care

‘Hear the cry of the earth,’ pope and patriarch urge in ecology message

A boy walked along the flooded area Aug. 14 in Saptari district of Nepal. Marking the Sept. 1 World Day of Prayer for Creation, Pope Francis and Ecumenical Patriarch Bartholomew of Constantinople issued a joint message urging government and business leaders to heal our wounded creation.

VATICAN CITY — Environmental destruction is a sign of a "morally decaying scenario" in which too many people ignore or deny that, from the beginning, "God intended humanity to cooperate in the preservation and protection of the natural environment," stated the leaders of the Catholic and Orthodox Churches.

Marking the Sept. 1 World Day of Prayer for Creation, Pope Francis and Ecumenical Patriarch Bartholomew of Constantinople issued a joint message.

Catholic Charities provides long-term care for tornado victims

A month after a devastating tornado hit the Perryville area on Feb. 28, Catholic Charities is settling in to provide long-term care to those affected. The tornado left one man dead and tore a 15-mile-long path of destruction costing families their homes and businesses. Mary Fulton walked through her property where once stood Fullerton Window’s and Siding, her family business. Many of the materials were lifted up and dispersed across the area.

More than three weeks since a tornado hit near Perryville, Catholic Charities of St. Louis has been formulating a plan to provide long-term care to households affected by the storm.

The EF4 tornado on Feb. 28 killed one person and leveled several homes and other structures, according to the National Weather Service. Others were left with extensive damage.

Catholic Charities of St. Louis was among agencies that participated March 4 in a Multi-Agency Resource Center (MARC), a one-stop shop, if you will, to provide information and disaster-related assistance.

Journey to wellness: Personal stories of struggles help those with mental illness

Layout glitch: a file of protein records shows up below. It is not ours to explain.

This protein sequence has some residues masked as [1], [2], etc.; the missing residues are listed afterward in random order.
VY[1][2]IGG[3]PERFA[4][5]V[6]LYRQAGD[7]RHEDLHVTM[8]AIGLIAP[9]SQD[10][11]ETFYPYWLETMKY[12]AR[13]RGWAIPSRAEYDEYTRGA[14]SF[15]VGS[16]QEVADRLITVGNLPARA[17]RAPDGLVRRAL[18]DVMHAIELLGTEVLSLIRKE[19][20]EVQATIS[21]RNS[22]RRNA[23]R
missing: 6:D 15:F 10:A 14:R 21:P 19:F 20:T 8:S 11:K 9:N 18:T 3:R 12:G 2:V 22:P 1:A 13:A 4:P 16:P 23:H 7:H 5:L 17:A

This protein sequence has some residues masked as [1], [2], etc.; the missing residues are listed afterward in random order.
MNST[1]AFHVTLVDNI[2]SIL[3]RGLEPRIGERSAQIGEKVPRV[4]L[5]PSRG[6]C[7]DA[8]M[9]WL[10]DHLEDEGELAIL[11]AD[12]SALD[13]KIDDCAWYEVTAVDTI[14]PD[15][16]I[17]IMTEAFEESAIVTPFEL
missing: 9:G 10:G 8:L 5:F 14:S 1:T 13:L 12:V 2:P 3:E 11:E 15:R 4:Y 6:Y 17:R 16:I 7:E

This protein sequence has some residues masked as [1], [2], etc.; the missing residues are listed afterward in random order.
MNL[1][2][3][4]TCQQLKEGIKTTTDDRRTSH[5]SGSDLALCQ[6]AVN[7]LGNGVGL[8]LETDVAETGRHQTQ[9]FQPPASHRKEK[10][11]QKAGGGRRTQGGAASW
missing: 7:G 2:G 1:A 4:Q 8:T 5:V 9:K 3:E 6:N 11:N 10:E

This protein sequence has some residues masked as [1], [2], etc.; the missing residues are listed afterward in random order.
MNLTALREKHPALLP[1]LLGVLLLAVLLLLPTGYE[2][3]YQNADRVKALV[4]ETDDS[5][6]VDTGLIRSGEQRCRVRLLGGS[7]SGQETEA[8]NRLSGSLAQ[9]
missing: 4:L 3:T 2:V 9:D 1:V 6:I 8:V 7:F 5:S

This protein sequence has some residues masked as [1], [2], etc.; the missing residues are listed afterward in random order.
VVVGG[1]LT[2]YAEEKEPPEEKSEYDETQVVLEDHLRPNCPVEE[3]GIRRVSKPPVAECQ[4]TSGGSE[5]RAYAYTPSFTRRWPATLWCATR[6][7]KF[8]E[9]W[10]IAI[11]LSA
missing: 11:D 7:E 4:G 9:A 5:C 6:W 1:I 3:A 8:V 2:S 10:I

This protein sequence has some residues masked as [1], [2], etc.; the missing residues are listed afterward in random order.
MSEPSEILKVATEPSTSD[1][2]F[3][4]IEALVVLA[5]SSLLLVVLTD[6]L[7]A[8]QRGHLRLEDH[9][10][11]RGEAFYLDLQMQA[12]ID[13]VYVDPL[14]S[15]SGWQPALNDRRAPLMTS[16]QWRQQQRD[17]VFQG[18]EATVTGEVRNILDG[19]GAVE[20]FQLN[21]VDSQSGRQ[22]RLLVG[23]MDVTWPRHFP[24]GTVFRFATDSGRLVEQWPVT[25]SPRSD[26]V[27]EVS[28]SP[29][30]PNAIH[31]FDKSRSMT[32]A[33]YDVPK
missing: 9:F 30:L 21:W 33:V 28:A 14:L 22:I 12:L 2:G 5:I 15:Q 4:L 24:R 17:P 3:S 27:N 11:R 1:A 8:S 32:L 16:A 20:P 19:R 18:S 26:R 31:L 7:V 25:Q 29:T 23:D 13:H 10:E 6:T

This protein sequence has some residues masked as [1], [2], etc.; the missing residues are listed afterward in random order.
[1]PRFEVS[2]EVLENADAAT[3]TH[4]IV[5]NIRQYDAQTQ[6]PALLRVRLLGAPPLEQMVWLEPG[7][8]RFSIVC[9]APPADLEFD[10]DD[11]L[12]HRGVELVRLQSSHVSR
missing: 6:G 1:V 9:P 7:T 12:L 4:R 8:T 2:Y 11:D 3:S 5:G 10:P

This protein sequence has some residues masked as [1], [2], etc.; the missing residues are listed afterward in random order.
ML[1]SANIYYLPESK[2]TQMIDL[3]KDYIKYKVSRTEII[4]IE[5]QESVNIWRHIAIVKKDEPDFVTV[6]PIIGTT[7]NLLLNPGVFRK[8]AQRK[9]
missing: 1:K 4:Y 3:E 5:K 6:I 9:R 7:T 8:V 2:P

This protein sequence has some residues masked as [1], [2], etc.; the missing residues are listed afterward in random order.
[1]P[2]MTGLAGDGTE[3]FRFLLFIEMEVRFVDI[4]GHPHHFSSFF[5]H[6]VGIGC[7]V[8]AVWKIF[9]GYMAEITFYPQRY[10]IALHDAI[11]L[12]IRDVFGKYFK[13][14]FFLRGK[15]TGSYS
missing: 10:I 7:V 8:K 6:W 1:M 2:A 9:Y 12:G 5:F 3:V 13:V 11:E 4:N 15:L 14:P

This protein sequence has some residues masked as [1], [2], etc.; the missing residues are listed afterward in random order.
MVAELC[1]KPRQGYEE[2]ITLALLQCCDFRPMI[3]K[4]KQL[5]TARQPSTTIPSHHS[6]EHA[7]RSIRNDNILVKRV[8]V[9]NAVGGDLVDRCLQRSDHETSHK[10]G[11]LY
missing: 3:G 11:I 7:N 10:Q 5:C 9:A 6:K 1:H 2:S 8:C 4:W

In the winter of 2001-02 Mike Eisenbath was enjoying his work as a sportswriter for the St. Louis Post-Dispatch, traveling with and covering St. Louis Cardinals baseball games. Family life, with four teen and preteen children and a loving wife, was a joy.

Sometimes, though, he couldn't get out of bed. Other times he just barely made it to a recliner, then couldn't get out the rest of the day. He'd call his mom and ask her to pick up his children.

A doctor diagnosed him with clinical depression and prescribed a mild dose of a common anti-depressant. But his condition worsened.

The Matriarch of caregivers

Mary Ann Huber was called to open Twin Oaks Estates in 1981 after working in a skilled care facility. "I just wanted to take them home and love them and care for them," she said of the elderly residents in skilled care. Faith is strong at Twin Oaks, where Huber gave Holy Communion to resident Tony Campisi in April. 

On a cool spring morning, almost two dozen residents lined the pews in the tiny chapel at Twin Oaks Estate in O'Fallon. The weekly Rosary was about to begin, but the regular leader was a no-show. So, Mary Ann Huber jumped right in and started the group in praying the Joyful Mysteries.

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Mary Ann Huber distributes the Eucharist every Wednesday and Sunday at Twin Oaks Estate. She gave Tony Campisi Eucharist while he was in his bed. Huber began her mission to serve the elderly in 1981 and with the help of her husband, Bill, she began Twin Oaks Estate with 12 elderly residents. Located on seven wooded acres in O’Fallon, the site now has room for 149 residents.
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